High and Dry

7 07 2013

Garðar was launched in Norway in 1912, the year Titanic sank in the North Atlantic Ocean. It was named Globe IV and was equipped with both sails and a steam engine to use when the weather was still. It was specially reinforced to endure the harsh conditions of the Southern Ocean where it was used to hunt whales.

Globe IV was sold to the Faroe Islands in 1936 where it got a brand new name and a somewhat less dignified role in the whale hunting business. At the end of WWII the ship was sold once again. This time to Iceland. Once here it was given an Icelandic name, Siglunes SI 89, and the old steam workhorse which has powered it all those years was replaced with a 378 hp Ruston Hornsby diesel engine. The ship traded owners and names for number of years until 1963 it finally aquired the name it has today, Garðar. It was a good ship and served it’s many owners well for a long time.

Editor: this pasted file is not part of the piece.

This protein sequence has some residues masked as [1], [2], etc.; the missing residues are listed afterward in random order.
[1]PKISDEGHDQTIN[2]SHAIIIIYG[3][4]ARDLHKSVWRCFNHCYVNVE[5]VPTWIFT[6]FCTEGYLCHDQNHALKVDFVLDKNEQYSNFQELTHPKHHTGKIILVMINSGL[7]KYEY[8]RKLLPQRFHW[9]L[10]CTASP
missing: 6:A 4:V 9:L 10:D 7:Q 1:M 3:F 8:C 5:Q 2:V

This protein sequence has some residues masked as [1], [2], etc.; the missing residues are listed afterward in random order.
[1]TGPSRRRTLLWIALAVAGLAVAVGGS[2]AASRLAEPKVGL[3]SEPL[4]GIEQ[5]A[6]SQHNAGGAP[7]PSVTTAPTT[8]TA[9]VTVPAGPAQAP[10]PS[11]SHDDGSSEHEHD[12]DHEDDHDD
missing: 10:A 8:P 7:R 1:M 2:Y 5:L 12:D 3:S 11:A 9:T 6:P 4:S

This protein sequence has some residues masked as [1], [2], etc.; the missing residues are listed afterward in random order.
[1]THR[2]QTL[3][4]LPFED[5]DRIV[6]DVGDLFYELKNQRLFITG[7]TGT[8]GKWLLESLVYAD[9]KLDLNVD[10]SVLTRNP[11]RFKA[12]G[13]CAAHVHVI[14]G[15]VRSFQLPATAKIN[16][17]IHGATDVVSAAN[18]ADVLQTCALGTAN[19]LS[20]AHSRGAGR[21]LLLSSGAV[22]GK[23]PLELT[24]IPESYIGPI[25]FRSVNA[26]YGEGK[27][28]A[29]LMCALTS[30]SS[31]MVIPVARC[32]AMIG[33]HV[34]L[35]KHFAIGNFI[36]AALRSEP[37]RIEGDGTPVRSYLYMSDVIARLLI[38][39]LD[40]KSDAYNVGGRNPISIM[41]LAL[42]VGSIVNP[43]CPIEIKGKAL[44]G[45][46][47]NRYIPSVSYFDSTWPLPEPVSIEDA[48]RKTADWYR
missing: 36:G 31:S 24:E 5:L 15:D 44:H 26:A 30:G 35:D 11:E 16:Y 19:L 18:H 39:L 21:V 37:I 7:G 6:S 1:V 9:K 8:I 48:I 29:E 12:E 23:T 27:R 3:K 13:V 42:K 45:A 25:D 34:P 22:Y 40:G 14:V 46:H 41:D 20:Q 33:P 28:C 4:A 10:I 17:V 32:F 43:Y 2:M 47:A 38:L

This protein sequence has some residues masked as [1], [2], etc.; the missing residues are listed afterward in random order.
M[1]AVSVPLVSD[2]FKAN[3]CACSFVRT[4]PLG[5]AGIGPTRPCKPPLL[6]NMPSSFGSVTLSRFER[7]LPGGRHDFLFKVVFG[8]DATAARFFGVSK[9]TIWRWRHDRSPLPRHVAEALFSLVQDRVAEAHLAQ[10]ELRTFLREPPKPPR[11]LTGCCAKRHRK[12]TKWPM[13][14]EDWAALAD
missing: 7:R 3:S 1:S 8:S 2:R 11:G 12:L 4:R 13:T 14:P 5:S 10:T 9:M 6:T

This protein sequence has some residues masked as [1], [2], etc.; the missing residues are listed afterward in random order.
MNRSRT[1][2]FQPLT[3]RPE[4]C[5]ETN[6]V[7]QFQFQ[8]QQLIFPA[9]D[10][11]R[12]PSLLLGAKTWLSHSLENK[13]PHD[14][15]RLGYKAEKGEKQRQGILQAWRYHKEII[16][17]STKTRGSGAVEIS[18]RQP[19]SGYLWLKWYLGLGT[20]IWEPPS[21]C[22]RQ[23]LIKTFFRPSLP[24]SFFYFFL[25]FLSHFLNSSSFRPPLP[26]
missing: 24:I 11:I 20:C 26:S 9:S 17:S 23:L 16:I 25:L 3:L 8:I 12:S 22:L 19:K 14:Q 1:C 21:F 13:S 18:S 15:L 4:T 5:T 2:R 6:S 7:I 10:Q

In December 1981 Garðar BA 64 was deemed unfit for duty. Instead of sinking it a sea as was the custom in these days when ships went out of service it was and rammed ashore at Skápadalur valley in Patreksfjörður. Today Garðar patiently awaits it’s inevitable rusty fate in the sand providing tourists with a spectacular scene and the perfect photo opportunity.

Garðar BA-64 is the oldest  steel ship in Iceland. It was built in Norway in 1912 as a whaling ship, and later was bought to Iceland for fisheries. In 1981 it was decommissioned and brought aground in the bottom of the fjord Patreksfjörður in the Westfjords. It has stood there since.

Garðar BA-64 is the oldest steel ship in Iceland. It was built in Norway in 1912 as a whaling ship, and later was bought to Iceland for fisheries. In 1981 it was decommissioned and brought aground near Patreksfjörður in the Westfjords. It has stood there since.

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